2. Mitigate Concussions

Concussions are extremely common in the rugby world. However, research shows that a strong neck can reduce the risk of concussion. Researchers found that, 

“Overall neck strength remained a significant predictor of concussion. For every one pound increase in neck strength, odds of concussion decreased by 5%.[3]

So, if you want to improve your longevity on the field and reduce the chance of head injuries and concussions, make sure you train your neck accordingly. There are a million ways you can do that using VertiMax, too.

3. Shoulder Mobility

The shoulder is the most mobile joint in the human body. Your shoulder has vast capabilities, but because it’s so mobile, it’s often exposed to many injury opportunities. That’s why shoulder injuries are number two on the most common rugby injuries list. You’ll find rugby players dislocating their shoulder or fracturing their collar bones often, so it’s essential to strengthen those joints as much as possible. 

Shoulder Extension Drill

We know that VertiMax is used for explosive movements, but it’s not limited to that by any means. You can use VertiMax in more rehabilitative/protective settings, as this athlete shows with this shoulder extension drill.

External Shoulder Rotation Eccentrics 

The beauty of VertiMax is you get constant tension no matter the range of motion you access. You can also use it to train using the movements just as you would play a game. So, it’s super useful for consistently and smoothly loading all shoulder mobility drills you might do as part of your training program.

Here’s another athlete showcasing external shoulder rotation eccentrics for post-op shoulder rehabilitation on a VertiMax V8 platform. 




Are you a physical therapist or rehab expert looking to learn how to use VertiMax to your advantage? Then, read this article and learn more: VertiMax: Physical Therapy & Rehab.

4. The Bee’s Knees & Ankles

Unfortunately, knee and ankle injuries are next on the list for rugby athletes, which shouldn’t come as a surprise, given how explosive and fast-paced the game is. If you want strong, versatile knees and ankles, you better train them through their full range of motion. And you better do it often.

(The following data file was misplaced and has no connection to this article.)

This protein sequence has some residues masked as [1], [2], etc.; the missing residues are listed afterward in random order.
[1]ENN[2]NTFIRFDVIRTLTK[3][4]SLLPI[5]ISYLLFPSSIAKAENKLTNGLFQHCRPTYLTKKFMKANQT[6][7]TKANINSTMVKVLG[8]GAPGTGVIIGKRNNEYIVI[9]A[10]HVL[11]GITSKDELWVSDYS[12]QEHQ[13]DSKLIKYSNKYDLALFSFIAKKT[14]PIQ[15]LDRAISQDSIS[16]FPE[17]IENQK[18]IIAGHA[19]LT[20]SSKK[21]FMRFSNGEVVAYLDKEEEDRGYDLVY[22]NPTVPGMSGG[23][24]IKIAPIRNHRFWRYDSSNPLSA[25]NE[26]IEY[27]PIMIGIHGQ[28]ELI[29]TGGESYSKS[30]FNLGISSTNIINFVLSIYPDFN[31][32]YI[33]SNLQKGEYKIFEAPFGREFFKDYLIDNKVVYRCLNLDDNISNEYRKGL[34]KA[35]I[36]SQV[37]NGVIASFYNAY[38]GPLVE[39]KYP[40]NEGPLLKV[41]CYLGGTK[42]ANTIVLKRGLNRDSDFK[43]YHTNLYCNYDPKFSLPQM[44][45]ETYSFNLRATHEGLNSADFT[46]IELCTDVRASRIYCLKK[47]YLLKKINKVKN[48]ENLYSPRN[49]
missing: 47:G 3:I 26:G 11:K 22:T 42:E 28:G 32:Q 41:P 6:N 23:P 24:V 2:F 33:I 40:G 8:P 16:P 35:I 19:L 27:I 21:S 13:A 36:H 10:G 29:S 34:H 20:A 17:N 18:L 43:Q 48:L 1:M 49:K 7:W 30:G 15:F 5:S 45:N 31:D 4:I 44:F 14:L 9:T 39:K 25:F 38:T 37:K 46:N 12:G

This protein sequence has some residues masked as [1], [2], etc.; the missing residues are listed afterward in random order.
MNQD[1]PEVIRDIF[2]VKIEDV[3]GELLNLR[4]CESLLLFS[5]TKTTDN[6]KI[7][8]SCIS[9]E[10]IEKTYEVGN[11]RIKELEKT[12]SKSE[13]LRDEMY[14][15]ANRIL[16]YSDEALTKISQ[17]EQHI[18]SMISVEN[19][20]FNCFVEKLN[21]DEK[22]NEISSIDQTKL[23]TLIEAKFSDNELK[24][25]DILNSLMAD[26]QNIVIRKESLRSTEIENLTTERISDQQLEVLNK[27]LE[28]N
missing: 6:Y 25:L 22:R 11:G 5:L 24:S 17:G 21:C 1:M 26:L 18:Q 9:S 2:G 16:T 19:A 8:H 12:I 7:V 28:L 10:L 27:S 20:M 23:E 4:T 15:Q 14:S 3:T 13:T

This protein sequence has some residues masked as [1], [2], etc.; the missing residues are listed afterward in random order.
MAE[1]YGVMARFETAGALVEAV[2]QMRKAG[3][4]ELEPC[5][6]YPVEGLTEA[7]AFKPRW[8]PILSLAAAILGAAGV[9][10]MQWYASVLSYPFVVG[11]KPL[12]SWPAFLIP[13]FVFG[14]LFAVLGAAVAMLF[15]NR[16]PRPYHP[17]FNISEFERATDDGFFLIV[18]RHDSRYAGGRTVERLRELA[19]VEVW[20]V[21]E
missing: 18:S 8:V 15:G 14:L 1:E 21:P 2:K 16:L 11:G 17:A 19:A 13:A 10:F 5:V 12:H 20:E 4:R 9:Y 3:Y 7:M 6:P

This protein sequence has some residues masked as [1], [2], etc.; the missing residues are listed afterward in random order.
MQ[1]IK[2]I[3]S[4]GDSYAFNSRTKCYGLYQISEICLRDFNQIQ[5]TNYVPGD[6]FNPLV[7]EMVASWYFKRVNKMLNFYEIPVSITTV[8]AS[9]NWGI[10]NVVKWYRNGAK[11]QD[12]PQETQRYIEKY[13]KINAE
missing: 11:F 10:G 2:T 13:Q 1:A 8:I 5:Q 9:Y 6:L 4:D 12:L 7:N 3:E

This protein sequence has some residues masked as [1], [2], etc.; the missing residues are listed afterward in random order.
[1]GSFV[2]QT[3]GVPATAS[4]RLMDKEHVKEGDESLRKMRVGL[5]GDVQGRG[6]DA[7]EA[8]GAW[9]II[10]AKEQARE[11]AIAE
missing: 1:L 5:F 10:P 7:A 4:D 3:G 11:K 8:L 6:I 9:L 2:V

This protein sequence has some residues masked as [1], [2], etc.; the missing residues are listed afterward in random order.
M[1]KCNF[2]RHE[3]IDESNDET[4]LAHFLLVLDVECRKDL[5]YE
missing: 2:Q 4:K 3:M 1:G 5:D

Over the years, we’ve seen athletes and coaches using VertiMax in all sorts of unique ways to train the ankles and knees. Here’s an athlete performing backward walks with a VertiMax attached to their waist. As they walk backward, they’re getting loaded through the quads, which is restorative yet difficult. 

Given that most ankle and knee injuries occur laterally or with shear (e.g., a player’s knee caves in when their body goes in the opposite direction), we also want to train these joints to sustain lateral or shear force. Here are two athletes practicing lateral stabilization hops. 


5. Jump Training

Of course, you can train the ankles and knees in the sagittal plane with jump mechanics, which we’ve covered a ton on our blogs: Vertical Jump Training and 8 Drills To Increase Vertical Jump.

download VertiMax vertical jump training infographic

6. Speed Training For Results

It doesn’t matter if you’re trying to boost your athletic performance or mitigate against injuries, VertiMax will level up your rugby game in a matter of weeks. Don’t believe us? Just ask Carlin Isles, known as the" fastest rugby player in the world."  See our Isles using the VertiMax Raptor for speed trainining in this article on Carlin Isles - Fastest Rugby Player In The World.



Speed and Stamina

Check out this rugby player amping up her speed and stamina! 



Level Up Your Rugby Game 

Are you going to do what it takes to win the Rugby World Seven Series next year with VertiMax in your corner, or are you going to hope luck will take you toward the in-goal area? The choice is yours.


vertimax science and research


  1. Biomechanical Contact Injury Influences for USA Mens Rugby-7S
  2. Epidemiology and location of rugby injuries treated in US emergency departments from 2004 to 2013
  3. Neck strength: a protective factor reducing risk for concussion in high school sports